If the Critérium du Dauphiné is a harbinger of good things to come in July, two riders leave the French Alps oozing with confidence.
For van Garderen — second place overall at 20 seconds behind winner Jakob Fuglsang (Astana) — his most notable European WorldTour stage race result since he was fifth at the 2017 Volta a Catalunya doesn’t change his mind about the Tour. The Coloradan, twice a top-5 at the Tour, says he’s going to race next month to support teammate Rigoberto Urán.
“It’s a nice confidence boost going into the Tour, where I will look to support Urán,” van Garderen said. “I’m happy with the result. The Dauphiné is a prestigious race, and to be on the podium shows a big level.”
Van Garderen, 30, hit the Dauphiné podium for the third time of his career. He was second in 2015 by just 10 seconds to Chris Froome, ceding the yellow jersey on the final stage when Froome won ahead of him at Valfréjus. Back in 2010, he was third behind Jani Brajkovic and Alberto Contador when he was emerging as a promising GC talent during his rookie season.
Sunday’s podium is van Garderen’s best result since moving from BMC Racing to EF Education First. He finished ninth at the Amgen Tour of California last month after keeping the lead in stage 4 in a controversial ruling by the race jury.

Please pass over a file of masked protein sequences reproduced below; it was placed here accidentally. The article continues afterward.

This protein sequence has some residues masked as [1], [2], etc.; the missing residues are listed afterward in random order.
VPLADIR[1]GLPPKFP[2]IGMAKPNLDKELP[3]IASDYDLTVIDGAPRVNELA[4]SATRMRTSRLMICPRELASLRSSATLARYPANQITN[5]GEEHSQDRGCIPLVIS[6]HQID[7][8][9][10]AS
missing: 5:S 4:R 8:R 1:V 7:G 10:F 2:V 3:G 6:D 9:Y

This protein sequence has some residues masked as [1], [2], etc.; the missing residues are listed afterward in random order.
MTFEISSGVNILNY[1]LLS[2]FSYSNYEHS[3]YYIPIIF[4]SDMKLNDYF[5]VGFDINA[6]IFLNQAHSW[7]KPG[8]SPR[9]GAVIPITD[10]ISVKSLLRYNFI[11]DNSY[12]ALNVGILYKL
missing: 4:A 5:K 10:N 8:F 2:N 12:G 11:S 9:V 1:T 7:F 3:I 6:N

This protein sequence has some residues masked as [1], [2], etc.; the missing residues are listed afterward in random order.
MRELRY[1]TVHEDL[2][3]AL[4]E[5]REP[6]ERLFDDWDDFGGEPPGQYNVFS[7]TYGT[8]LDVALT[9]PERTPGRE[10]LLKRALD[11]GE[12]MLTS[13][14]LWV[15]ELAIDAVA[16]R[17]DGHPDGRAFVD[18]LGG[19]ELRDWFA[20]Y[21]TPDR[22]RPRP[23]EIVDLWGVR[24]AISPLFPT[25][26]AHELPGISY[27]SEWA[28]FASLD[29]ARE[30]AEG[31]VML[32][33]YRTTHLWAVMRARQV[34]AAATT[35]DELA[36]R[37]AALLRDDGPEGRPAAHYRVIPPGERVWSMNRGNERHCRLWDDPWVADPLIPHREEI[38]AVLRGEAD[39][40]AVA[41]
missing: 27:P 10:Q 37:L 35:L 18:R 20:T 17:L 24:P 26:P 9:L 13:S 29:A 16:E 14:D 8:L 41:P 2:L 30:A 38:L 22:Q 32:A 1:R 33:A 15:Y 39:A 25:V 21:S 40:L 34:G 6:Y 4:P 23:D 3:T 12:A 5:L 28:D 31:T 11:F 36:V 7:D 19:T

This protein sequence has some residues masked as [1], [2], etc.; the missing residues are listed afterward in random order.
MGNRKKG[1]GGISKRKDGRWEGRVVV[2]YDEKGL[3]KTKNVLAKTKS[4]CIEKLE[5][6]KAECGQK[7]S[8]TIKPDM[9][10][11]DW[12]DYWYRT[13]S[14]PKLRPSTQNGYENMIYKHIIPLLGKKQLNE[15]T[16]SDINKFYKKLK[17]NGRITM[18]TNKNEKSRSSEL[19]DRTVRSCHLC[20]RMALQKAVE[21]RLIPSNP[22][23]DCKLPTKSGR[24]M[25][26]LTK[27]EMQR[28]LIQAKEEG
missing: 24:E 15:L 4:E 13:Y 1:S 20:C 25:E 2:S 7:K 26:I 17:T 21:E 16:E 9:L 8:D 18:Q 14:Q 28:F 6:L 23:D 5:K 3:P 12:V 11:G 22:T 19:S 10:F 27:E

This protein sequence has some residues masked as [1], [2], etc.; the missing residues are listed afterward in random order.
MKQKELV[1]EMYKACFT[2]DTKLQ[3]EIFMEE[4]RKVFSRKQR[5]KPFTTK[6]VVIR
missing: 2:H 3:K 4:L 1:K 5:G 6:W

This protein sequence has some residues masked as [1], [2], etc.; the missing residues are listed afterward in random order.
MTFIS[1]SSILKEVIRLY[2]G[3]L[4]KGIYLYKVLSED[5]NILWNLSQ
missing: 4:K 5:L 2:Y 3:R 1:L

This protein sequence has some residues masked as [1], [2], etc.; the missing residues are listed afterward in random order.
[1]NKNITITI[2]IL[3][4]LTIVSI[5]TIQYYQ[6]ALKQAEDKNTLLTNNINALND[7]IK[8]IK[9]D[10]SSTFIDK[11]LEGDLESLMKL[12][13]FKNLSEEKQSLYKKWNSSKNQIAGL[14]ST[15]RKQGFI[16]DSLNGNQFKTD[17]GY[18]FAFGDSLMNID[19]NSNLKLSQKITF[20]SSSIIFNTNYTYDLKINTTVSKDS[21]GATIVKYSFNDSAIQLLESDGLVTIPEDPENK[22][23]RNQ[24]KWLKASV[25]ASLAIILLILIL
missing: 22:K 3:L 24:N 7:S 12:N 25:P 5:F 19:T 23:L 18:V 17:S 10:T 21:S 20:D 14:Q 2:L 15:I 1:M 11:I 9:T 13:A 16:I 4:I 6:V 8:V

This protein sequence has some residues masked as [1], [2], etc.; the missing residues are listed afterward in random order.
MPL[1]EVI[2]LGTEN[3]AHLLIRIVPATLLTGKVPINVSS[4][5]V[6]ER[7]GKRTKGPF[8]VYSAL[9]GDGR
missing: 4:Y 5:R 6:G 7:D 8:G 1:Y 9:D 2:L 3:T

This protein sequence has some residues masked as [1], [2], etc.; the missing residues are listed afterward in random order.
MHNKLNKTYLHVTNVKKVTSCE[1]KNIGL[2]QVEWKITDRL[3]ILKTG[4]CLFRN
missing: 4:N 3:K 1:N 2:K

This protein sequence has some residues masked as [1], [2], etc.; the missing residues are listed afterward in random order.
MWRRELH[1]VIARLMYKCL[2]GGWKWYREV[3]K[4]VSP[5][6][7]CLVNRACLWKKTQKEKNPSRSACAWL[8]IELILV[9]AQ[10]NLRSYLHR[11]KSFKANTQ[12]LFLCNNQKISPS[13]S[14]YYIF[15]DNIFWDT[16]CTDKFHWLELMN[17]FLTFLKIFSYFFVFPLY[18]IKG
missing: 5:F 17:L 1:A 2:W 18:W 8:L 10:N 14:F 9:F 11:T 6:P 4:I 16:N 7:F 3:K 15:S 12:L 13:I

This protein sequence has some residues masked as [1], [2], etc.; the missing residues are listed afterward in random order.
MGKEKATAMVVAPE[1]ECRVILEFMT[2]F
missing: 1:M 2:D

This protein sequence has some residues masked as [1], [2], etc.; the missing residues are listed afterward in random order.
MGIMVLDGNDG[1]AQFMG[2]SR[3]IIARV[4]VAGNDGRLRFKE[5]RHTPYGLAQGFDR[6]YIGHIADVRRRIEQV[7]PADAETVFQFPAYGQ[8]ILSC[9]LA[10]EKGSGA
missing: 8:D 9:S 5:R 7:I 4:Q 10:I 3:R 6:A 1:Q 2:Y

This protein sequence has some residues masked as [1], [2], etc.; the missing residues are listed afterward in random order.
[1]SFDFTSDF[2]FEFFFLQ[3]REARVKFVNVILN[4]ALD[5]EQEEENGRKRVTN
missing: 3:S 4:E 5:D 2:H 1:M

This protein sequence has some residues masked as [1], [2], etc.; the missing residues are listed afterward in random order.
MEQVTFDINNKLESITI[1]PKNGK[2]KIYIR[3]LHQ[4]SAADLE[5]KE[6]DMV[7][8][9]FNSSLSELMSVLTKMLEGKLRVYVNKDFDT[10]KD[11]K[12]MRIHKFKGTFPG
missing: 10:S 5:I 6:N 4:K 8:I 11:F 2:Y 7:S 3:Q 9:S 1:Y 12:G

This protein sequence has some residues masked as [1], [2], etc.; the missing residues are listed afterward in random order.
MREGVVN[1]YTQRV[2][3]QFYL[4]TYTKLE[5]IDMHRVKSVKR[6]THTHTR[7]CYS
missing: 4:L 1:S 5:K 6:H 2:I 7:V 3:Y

Van Garderen will head to the Tour next month as an important second option behind Urán, who is hoping to shake off a rash of crashes dating back to last year’s Tour in a bid to return to his 2017 form, when he gave Froome his closest challenge for the yellow jersey by 54 seconds.
Michael Woods is also expected to start his first Tour de France next month, though the Canadian did not start the Dauphiné’s final stage, citing stomach problems. Woods had finished every stage race he started dating back to the 2016 Tour of Poland.
Van Garderen said the Dauphiné’s time trial in stage 4, the day that Froome crashed heavily in training, was key to his overall placing. Van Garderen was second behind stage-winner Wout Van Aert (Jumbo-Visma), and defended his podium spot across the climbing stages.
“That time trial was the ace in my pocket,” van Garderen said. “I’m a good climber, but I’m not at the same level as those 60-kilo guys. The time trials are where I can really make a difference.”
Though some grumbled this year’s edition was rather light on climbing compared to other years — there was only one truly difficult mountain stage Saturday — a strong Dauphiné typically hints at good things for July.
Behind van Garderen, Buchmann earned an equally important podium spot with third at just one second behind the American. Buchmann has reached a new level in 2019, with victories and two third-place podiums in four stage-race starts this season. He also won a stage and was third overall at the Itzulia Basque Country in April.
“I made it onto the podium. I am more than happy,” Buchmann said. “It is a big result for me to finish a stage race like this on the podium. I am looking forward to the podium and hope to make a good result there.”
Buchmann will enter next month’s Tour hoping to punch into the top-10 overall, improving on his career-best 15th in 2017. No German has finished in the top-10 of the Tour since Andreas Klöden was fifth in 2009.